Everyone knows that divorce is a huge step to take. It usually follows an intensely difficult period in two people’s lives. They haven’t been getting along. Perhaps there’s been infidelity. They may simply have fallen out of love.
Whatever the reason for beginning the divorce process, it’s always entered into with a view to drawing a line under the relationship; to moving on, separately. But occasionally things don’t pan out quite like that.
For some couples, the process of undoing the ties that bound them together can spark emotions they didn’t anticipate when they decided to divorce. Some people begin to see their partner in a new and attractive light (although I must say the opposite is far more common). Some begin to mourn what they once had. Some realise that they still have strong feelings for each other. Some come to believe that the benefits of staying together outweigh the negatives of divorcing.
The danger is that people who are having second thoughts are afraid to say so. They feel they’re on a track that they can’t get off. They’ve uttered the words ‘I don’t love you anymore’. They’ve told friends and family, instructed solicitors, started to make plans. And the prospect of putting the brakes on may seem impossible.
If this is you, my advice is to speak up. Whatever stage of the process you have reached, if you think you may be doing the wrong thing, it’s best to make that known. There’s obviously a chance that your partner will disagree and will be keen to continue with the divorce. But what if they don’t?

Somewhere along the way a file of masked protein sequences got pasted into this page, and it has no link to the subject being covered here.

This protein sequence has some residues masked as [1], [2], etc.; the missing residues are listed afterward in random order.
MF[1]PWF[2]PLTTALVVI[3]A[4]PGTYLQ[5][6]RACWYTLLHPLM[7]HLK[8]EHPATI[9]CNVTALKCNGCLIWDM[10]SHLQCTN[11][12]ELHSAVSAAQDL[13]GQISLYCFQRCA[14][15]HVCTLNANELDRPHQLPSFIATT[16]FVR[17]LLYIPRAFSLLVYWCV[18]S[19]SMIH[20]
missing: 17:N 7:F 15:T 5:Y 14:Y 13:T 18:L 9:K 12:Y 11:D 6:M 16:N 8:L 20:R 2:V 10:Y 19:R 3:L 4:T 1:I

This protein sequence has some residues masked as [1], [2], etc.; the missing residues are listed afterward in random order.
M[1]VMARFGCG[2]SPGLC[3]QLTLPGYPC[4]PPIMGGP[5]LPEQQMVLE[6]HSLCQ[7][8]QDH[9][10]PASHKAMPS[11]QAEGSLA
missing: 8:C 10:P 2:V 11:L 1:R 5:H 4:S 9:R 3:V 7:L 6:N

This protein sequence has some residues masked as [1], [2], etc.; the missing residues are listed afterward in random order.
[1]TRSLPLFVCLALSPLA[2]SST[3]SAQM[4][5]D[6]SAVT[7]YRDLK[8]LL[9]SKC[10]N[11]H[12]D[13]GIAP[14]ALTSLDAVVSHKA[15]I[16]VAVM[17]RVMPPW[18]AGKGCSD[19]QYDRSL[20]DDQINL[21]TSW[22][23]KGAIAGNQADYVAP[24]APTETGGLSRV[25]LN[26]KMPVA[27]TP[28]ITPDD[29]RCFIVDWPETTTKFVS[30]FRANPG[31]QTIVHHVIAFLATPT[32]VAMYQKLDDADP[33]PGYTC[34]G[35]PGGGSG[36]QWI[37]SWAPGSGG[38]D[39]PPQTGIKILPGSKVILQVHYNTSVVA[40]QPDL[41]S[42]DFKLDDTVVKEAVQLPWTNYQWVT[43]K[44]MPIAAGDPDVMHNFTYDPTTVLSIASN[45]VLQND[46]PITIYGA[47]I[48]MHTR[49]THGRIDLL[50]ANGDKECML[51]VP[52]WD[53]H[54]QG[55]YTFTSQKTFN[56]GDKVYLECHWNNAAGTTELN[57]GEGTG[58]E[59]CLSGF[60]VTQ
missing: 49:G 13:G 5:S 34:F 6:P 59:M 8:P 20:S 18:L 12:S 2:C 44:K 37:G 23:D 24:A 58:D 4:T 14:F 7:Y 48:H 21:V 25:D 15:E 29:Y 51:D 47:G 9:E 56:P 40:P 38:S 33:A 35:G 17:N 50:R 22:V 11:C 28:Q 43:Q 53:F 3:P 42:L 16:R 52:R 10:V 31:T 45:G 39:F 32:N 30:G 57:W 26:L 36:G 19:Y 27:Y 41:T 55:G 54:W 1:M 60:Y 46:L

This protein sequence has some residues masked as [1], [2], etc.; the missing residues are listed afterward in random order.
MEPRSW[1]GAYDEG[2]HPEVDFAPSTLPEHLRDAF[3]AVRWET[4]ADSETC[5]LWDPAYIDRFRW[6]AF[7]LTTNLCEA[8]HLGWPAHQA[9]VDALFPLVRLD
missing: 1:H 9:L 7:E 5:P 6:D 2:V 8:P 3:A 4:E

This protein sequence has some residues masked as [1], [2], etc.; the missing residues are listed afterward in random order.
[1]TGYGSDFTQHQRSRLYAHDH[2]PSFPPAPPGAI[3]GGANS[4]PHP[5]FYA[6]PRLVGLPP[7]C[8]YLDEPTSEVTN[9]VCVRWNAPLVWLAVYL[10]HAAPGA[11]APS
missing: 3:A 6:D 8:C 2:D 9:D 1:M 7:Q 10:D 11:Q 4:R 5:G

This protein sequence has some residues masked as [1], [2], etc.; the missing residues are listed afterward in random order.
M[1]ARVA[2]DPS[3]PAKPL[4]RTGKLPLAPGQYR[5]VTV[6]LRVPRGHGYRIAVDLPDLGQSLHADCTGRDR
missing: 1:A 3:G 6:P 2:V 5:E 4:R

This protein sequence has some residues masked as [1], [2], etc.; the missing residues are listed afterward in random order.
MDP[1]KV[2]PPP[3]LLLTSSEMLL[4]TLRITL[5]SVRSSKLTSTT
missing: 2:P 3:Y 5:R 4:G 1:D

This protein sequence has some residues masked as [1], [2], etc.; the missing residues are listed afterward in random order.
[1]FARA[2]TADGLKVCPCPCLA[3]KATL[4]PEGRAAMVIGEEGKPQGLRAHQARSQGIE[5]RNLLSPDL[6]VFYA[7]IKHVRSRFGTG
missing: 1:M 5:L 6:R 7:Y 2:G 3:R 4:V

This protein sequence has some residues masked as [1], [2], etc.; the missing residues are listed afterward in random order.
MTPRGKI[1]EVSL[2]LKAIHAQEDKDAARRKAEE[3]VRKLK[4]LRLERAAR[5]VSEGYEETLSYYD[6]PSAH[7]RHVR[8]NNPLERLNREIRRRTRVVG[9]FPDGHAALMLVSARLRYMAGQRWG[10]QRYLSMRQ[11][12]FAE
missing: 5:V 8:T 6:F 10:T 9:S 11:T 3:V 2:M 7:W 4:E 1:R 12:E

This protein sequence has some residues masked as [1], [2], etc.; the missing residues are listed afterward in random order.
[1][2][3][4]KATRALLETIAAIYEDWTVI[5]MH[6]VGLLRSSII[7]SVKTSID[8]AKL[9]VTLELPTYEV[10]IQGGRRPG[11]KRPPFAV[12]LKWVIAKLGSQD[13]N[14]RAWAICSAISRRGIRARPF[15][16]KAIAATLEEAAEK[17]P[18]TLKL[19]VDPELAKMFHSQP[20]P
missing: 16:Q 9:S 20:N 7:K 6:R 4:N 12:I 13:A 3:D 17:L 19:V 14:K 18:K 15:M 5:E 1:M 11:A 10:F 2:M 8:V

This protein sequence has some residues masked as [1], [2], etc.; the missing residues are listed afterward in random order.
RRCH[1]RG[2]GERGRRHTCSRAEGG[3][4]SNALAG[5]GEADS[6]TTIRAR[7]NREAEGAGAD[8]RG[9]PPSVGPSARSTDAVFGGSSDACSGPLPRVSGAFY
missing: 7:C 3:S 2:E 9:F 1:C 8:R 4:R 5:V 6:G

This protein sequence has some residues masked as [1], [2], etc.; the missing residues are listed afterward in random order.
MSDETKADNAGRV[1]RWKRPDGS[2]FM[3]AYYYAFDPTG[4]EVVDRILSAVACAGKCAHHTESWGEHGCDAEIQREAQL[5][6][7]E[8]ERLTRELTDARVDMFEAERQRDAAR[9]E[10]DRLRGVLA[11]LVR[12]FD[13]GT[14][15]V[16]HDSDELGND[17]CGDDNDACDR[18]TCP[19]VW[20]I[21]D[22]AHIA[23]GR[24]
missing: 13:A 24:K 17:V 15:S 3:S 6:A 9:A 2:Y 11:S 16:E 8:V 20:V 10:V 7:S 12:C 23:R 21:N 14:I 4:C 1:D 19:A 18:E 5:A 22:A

Obviously the further down the line things have got, the more you will have invested emotionally and financially in the divorce. That may seem a reason to keep on going. However, that investment will not necessarily be wasted. There is nothing to say you can’t press pause and explore the possibility of getting back with your ex. I have advised a few clients over the years who have decided to do that, with the help of a counsellor. Some succeeded in rekindling their relationship, others didn’t. The question is: if you don’t give it a go, will you look back and wish you had?
As Family Law solicitors, we’re programmed to act in clients’ best interests and to find the right outcomes for them. We’re also pretty well attuned to the dynamics of a situation, and may even see before you do that divorce mightn’t be the best way forward. I’ll always speak to clients about any doubts they may be having. Because pressing on with a divorce without being fully committed to it is rarely the right way to go.
So please bear this in mind. Having people around you to talk to openly and honestly is so important. And I include Family Law solicitors like me in that. Trust me, any lawyer worth their salt would far prefer to have a happy client who had changed their mind about their divorce than one who pressed on because they felt they had no other option.